NostoNews, May 1, 2021
by Tommy Jasmin
What's up with these NFT things?
An unfortunate, IMO, but I suppose appropriate set of words to describe the thing that proves ownership of a digital asset. The token is the data, the piece of information that says this thing you bought is unique. It's like your social security card. Non-fungible just means the opposite of fungible, a seldom-used word meaning something easily reproducible and essentially interchangeable. If you still use dollar bills, the one you get in change and then use to buy something else is an example of a fungible item. So an NFT is something digital and (supposedly) unique, and the token says you are the owner.
I am only bringing this up because a) it seems like everybody is talking about them, b) I thought some of you might be curious about how the collectibles markets tie in, and c) I didn't have much else planned to talk about, and it's a little late to start writing an April NostoNews. As I look up I have less than four hours until it's May :-)
Why do I say supposedly unique? Let's start by showing you a few examples. Here's an example of an NFT comic book series where you can own the digital cover art, complete with way too many variant covers. There's nothing stopping any of us from copying any of those cover images and making it our screensaver or whatever, and then don't we legally own a digital file which is a copy of that cover? Sure, but the Token says someone else owns the "original", "master copy" or whatever you want to call it, and via token transfer they can sell it to someone else at a profit, if there is enough demand.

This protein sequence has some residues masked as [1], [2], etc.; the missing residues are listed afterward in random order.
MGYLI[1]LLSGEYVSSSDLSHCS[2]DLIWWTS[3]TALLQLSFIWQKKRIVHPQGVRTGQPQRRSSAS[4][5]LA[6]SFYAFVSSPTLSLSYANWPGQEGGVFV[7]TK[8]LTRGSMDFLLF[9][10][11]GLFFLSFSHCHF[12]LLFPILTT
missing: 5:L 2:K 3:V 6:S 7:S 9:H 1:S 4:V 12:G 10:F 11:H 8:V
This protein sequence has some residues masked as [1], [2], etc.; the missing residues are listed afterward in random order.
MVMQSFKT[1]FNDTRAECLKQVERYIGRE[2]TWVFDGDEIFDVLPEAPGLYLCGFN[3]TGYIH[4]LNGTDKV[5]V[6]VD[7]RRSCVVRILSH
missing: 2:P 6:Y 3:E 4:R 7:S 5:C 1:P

Here's another NFT example of a painting of Batman, which is actually kinda nice, but alas nobody met even the minimum asking bid for the token to own the rights to the original. Here, look - I pasted a copy of the painting in this web page, now you can all have your own free copy.And the great irony here? A marketplace you'd think would be environmental friendly (no waste, right?) is actually the opposite. The "ledger" blockchain system which keeps track of who owns what (you want your local bank to know you still have $1,000.00 kept there, right?) is actually incredibly computation intensive, requiring large amounts of power use, and not at all easy on the environment.
As you can probably tell, I am not a big fan of the whole NFT idea - I'm old school and like to hold the physical coin or comic book in my hand. Feel the paper and smell the newsprint. Hell I can almost tell you the era a comic book was printed by the smell of the paper. Sometimes you can tell the publisher or artist by the smell too, wink. If you are really into NFTs, that's great and don't mind me, I am no expert - these words I just scribbled down are my rudimentary understanding of the whole phenomenon at this time. It's working out well for quite a few people, I hope it works out really well for you too.
It's been hard lately just to keep up with data flow. So many of the sales we capture these days get flagged as "suspicious" and need to be examined manually. This is our code saying "something doesn't look right here, the sale price was either too high or too low". Well, it's almost always too high, and almost always correct! And every month there are more and more of these to look at! We started working on improving the "I want to sell this item" pages as part of the marketplace revamp. These old pages didn't even have date-pickers. They do now, and we're adding drag-and-drop images next. Stay tuned and thanks for your patience with improvements and new features.
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